Olympics bosses are facing calls to move the mountain biking to Wales
London 2012 Olympics chief Sebastian Coe is expected to face pressure to stage the mountain bike events in south west Wales during a promotional visit.
Lord Coe is due to meet First Minister Rhodri Morgan to discuss Wales' plans to maximise opportunities at the games. Questions about why a new mountain bike course is planned for Essex when Wales already has courses have been asked by Plaid Cymru MP Adam Price.
Another Essex site near the grounds of a castle is currently being looked at.
The London 2012 Organising Committee has been asked to comment.
The location for a new track for Essex is being looked at after an existing course was criticised for not being challenging enough.
During his visit to Cardiff, Lord Coe is also expected to meet Deputy First Minister Ieuan Wyn Jones and Heritage Minister Rhodri Glyn Thomas.
It is understood Mr Morgan will be pressing for the Olympics delivery leaders to bring the mountain biking event to south west Wales.
Alternative venues in Essex are being looked at
Carmarthen East and Dinefwr MP Mr Price raised the issue at the House of Commons question time last week, saying, compared to Essex, Wales had an essential element for mountain bikers - mountains.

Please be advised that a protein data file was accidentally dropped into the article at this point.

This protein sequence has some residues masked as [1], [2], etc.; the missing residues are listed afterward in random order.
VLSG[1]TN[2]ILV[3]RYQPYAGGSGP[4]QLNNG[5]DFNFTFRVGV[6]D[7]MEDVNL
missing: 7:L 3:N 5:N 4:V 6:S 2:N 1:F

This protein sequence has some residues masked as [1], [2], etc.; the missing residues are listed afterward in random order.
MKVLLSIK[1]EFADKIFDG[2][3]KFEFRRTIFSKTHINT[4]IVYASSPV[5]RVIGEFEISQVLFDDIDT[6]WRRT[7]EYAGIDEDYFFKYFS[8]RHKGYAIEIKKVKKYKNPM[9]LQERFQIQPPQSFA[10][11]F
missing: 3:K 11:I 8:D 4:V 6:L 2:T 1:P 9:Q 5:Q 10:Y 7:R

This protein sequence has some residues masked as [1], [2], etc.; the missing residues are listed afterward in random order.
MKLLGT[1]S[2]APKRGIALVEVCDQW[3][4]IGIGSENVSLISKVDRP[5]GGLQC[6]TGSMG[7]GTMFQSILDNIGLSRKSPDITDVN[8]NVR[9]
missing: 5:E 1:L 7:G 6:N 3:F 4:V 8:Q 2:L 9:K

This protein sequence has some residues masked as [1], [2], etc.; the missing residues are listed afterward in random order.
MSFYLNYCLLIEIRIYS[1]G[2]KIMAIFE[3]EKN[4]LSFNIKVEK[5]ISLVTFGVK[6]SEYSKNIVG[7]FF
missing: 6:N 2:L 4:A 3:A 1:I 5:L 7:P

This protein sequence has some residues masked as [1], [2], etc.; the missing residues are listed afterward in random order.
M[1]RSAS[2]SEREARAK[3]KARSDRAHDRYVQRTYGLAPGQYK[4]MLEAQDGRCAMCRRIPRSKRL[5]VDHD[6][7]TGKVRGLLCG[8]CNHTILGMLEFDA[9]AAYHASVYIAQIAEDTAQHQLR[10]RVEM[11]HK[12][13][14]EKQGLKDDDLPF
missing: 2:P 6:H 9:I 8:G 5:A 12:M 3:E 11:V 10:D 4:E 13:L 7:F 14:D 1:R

The event has to be held within three hours travelling time of the Olympic village.
Mr Price called for the mountain biking event to be held at the "excellent" facilities at Margam, near Port Talbot.
Mountain biking was introduced at the 1996 Atlanta Games and is staged over a 40-50km (25-31m) course for men and 30-40km (18.5-25m) for women.
Dafydd Davies, a trail planning and design consultant, is UK president of the International Mountain Biking Association.
He told BBC Wales: "Wales over the past few years has been a world leader in developing mountain bike trails.
"We already have world-class riding here in Wales and it would be marvellous if we could get the Olympics here.
"The Olympic bid was built around legacy, and what better place to develop a legacy for mountain biking and for the wider community than south Wales?"
Lord Coe will be joined by senior figures from the Olympics 2012 and they will visit the new £32m Cardiff International Pool, which is to be presented with a certificate as a pre-games training camp.
The delegation, including Charles Allen, chair of the London 2012 Nations and Regions Group, is also to meet a Monmouthshire firm that has won a contract for a steel bridge in the Olympic Park.
Lord Coe has already said that as far back as 2004 his team had come under pressure from the International Olympic Committee to site venues closer to London.
An earlier proposed mountain bike course was at Weald country park in Essex, but it was criticised by inspectors from the International Cycling Union (UCI) who said it was not challenging enough.
Olympic organisers are looking at other venues within the county, with the country park next to the 13th Century Hadleigh Castle seen as a frontrunner, if a deal can be agreed with the landowner.
The site near Benfleet stands on a hill overlooking the Thames estuary.